|Star:||Kyle MacLachlan, Michael Nouri, Claudia Christian|
|Cert / Year:||18 - R / 1987|
This is you're average tale of fast cars, sex, aliens, and rock and roll.
Tom Beck (Michael Nouri) is the best detective in the division, only he is having trouble solving a series of crimes committed by people with previously clean records. As soon as the perpetrator of the crimes is killed another seems to take their place committing similar crimes. The only person who seems to understand this is a young FBI agent, Lloyd Gallagher (Kyle MacLachlan), who has been assigned to work with Beck. Things get weird when each of the criminals display the exact same characteristics (love of rock music, and a pons ion for Ferraris). Added to this is the strange behaviour of his partner and Beck soon begins to suspect there may be only one criminal who may not be human, and that Lloyd knows far more than he is telling.
The movie starts with a bank robbery and brilliant car chase, as the robber escapes in a black Ferrari only to be gunned down by the police. The way this is handled is a sign for what is to come, Jack Sholder's (Nightmare on Elm Street 2) direction is very good. The chase is shot mainly from the cars point of view. This is a somewhat old fashioned way of filming a car chase, but it is much more involving and exciting (for another example see Ronin). Throughout the film the action sequences are well directed and for other examples see the shoot out in the mannequin warehouse, and the slow motion shoot out at the end.
The script is strong and contains a lots of action and humour. Some of the comedy comes from the 'fish out of water' jokes as the aliens try to blend in as humans, for example eating alkaseltza, while more comes from a good crop of one liners. This does not distract from the action but adds to it, ensuring that the tone never becomes to dark (this would have been a mistake, as it is impossible to take a film about rock and roll loving, Ferrari driving, aliens that seriously). It is interesting to note that scriptwriter Jim Kouf (who went on to write the screenplay for Rush Hour) was so aggrieved at the changes made by the director that initially he removed his name from the project. However the changes that the director made actually help the film, making it far more entertaining.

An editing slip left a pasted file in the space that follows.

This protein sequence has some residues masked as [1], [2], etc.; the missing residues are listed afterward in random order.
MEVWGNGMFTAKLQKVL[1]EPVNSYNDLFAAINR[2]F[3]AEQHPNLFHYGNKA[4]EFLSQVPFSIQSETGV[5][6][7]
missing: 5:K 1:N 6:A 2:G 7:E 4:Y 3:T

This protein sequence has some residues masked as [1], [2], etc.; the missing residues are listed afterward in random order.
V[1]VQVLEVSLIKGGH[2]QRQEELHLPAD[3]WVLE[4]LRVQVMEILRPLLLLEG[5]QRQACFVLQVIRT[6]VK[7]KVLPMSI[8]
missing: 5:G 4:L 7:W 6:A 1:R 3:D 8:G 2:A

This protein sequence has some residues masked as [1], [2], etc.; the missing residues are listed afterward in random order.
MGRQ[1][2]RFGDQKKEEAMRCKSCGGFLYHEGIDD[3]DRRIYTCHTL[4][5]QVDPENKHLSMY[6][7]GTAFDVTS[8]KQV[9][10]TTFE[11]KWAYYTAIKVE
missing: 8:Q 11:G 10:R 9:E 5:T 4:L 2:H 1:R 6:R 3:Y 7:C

The main actors are remarkably good, especially considering that most of them are TV actors. Michael Nouri provides a likeable lead (although he did not get on with the director), but it is Kyle MacLachlan that steals the show (despite a dodgy 80's hair do). He plays the FBI agent with the required amount of enigmatic weirdness that fits in perfectly within the plot of the film. Other top performances are provided Babylon 5's Claudia Christian (what about that red dress), and William Boyett, as the hosts for the alien.
Well there has to be a down side and fortunately it is not huge. In this case however it is the budget, which is not very big. Clever use has been made of what money there is, but some of the effects (not the creature effects) must have been a little ropey even then. This also shows in forced location choices, and the selection of the music (strictly sound-a-like 80's A.O.R. There are no big names or well known tracks which could have added to things immensely).
Overall The Hidden is a great film. It uses clever direction and a witty action packed script which contains a lot of original ideas to tell what is basically an Invasion of the body snatchers story. This is basically good entertainment and is well worth watching again. Be warned though there was a highly inferior sequel made in 1994, the Hidden II, and this really should be avoided.
It killed 37 people, robbed 6 banks, 2 liquor stores, a record shop and stole 2 ferraris. Now the fun starts. It just took over a police station.
|16:9||Very good with nice clean copy of the print being used.|
|Dolby Digital 5.1||nice clear 5.1 mix, although spatially it is not up to much.|
|Early effects footage with commentary|
|A good disc for a film this old with a fair selection of extras. On the downside the picture format is not that which is mentioned as being specially prepared in the commentary. This re-framing of the wide screen print has been clumsily done often removing the top of the frame. It is to be hoped that a definitive version will be released one day.|